BA Music and Drama / Course details
Year of entry: 2020
Course unit details:
|Unit level||Level 3|
|Teaching period(s)||Semester 1|
|Available as a free choice unit?||Yes|
This course introduced issues, concepts and controversies in aesthetics, focusing in particular on the meaning, social function and value of music. It draws on historical and theoretical approaches, engaging with a range of key thinkers from Plato to Adorno and beyond. Structured thematically, and centred on the discussion of the most important texts from the Western tradition, the course also encourages students to explore the relationship between contemporary debates and practices.
Available as Free Choice (UG) or to other programmes (PG)?
Yes, note prerequisite of A Level Music or Grade VIII Theory or equivalent
· To give students a grounding in aesthetic theory and the history of aesthetics, with particular reference to the nineteenth and twentieth centuries
· To introduce students to key issues in the aesthetics of music, including questions of ontology, beauty, form, content, affect and value.
· To introduce students to the social, cultural and intellectual contexts in which key concepts and issues have been debated and developed
· To enable students effectively to compare, contextualise and critique different perspectives and arrive at original and inventive conclusions
· To equip students with the necessary skills and intellectual tools for studying the various aspects of music aesthetics
To consider a range of trends and issues in recent literature and their application
- Introduction to aesthetics
- Aesthetic autonomy
- Art and truth
- Values and judgements
- Music, mimesis and morality
- Music, emotion and affect
- Kantian aesthetics and the emancipation of instrumental music
- Absolute music and formalism
- Wagner and Nietzsche
- Marxism and the politics of aesthetics
- Adorno and the aesthetics of modernism
- The aesthetics of popular music
- Art beyond aesthetics beyond…
Teaching and learning methods
Knowledge and understanding
- demonstrate an understanding of key issues in aesthetic theory and of developments within the history of aesthetics
- demonstrate a grasp of issues and ideas central to Western musical thought
- demonstrate an understanding of current controversies in music aesthetics
- interpret, compare and make connections between primary texts; engage critically with secondary literature; and formulate their own perspectives
- show an ability to understand and re-apply complex modes of thought
- summarize, evaluate and critique arguments
- articulate, discuss and support findings coherently in both written and verbal form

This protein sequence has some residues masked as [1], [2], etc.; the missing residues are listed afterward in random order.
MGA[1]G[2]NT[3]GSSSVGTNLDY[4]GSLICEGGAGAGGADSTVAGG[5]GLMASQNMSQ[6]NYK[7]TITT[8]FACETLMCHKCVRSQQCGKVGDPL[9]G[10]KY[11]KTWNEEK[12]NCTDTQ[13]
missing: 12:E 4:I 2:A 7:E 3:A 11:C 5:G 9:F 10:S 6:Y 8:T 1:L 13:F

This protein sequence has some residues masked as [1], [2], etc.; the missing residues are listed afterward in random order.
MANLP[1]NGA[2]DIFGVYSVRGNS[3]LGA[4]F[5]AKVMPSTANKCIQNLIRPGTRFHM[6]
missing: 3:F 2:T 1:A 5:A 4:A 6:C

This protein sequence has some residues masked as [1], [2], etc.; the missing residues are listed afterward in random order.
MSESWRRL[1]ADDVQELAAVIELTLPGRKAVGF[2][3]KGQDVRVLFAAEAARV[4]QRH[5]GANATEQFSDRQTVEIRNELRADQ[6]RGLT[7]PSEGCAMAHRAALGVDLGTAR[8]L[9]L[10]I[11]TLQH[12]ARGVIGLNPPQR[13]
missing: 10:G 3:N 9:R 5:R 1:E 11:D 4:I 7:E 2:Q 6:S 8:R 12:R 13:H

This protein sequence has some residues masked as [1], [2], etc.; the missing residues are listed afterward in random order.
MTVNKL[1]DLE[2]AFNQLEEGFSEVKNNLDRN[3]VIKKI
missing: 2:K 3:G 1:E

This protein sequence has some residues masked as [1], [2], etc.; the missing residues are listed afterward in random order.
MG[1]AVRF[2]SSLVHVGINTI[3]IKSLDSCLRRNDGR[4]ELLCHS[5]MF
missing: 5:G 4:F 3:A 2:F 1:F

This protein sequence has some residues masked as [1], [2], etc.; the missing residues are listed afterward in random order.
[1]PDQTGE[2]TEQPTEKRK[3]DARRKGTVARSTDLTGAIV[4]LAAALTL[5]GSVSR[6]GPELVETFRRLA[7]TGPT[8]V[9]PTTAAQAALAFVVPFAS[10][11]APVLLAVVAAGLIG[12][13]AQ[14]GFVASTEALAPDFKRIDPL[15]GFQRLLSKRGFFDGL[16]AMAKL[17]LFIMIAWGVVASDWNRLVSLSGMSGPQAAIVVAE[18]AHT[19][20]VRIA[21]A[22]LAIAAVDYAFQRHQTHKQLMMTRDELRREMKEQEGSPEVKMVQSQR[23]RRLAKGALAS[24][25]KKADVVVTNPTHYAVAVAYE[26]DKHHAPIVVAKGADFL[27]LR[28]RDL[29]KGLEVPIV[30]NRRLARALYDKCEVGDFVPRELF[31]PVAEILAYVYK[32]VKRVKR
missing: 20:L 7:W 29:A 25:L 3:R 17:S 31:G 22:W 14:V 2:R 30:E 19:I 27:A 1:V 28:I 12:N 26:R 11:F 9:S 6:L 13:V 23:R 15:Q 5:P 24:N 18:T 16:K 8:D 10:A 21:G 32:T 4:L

- work effectively both independently and in groups towards clearly delineated goals
- synthesize ideas and standpoints from diverse sources into coherent arguments
Transferable skills and personal qualities
- present digests of sophisticated texts and arguments to their peers
- pose questions about complex issues
- solve a range of problems using appropriate methods, and to present their findings in a professional manner
- Analytical skills
- problem solving, analysis and argumentation; responding positively to feedback
- Group/team working
- students will have enhanced their skills in working independently and collaboratively
- Project management
- managing their time effectively
- Oral communication
- presenting their findings orally and in writing in a professional manner; engaging in critical discussion of their work
- locating, processing and evaluating complex information
- Written communication
- presenting their findings orally and in writing in a professional manner
Weighting within unit
Coursework Assignment 1
Coursework Assignment 2
written feedback on essays 1 and 2
oral feedback on prepared work for seminars
additional one-to-one feedback (during the consultation hour or by making an appointment)
Adorno, Theodor W., Essays on Music, ed. Richard Leppert, Berkeley and London, 2002.
Bowie, Andrew, Aesthetics and Subjectivity: from Kant to Nietzsche, 2nd edn. Manchester, 2003.
Bowman, Wayne D., Philosophical Perspectives on Music, New York and Oxford, 1998.
Downes, Stephen (ed.), Aesthetics of Music: Musicological Perspectives, New York, 2014.
Gracyk, Theodore & Andrew Kania (ed.), The Routledge Companion to Philosophy and Music, London, 2011.
Rancière, Jacques, Aesthetics and its Discontents (Cambridge, 2009)
|Scheduled activity hours|
|Independent study hours|
|James Garratt||Unit coordinator|
Course documentation and bibliographies online, together with a wide range of other resources on Blackboard (including discussion board).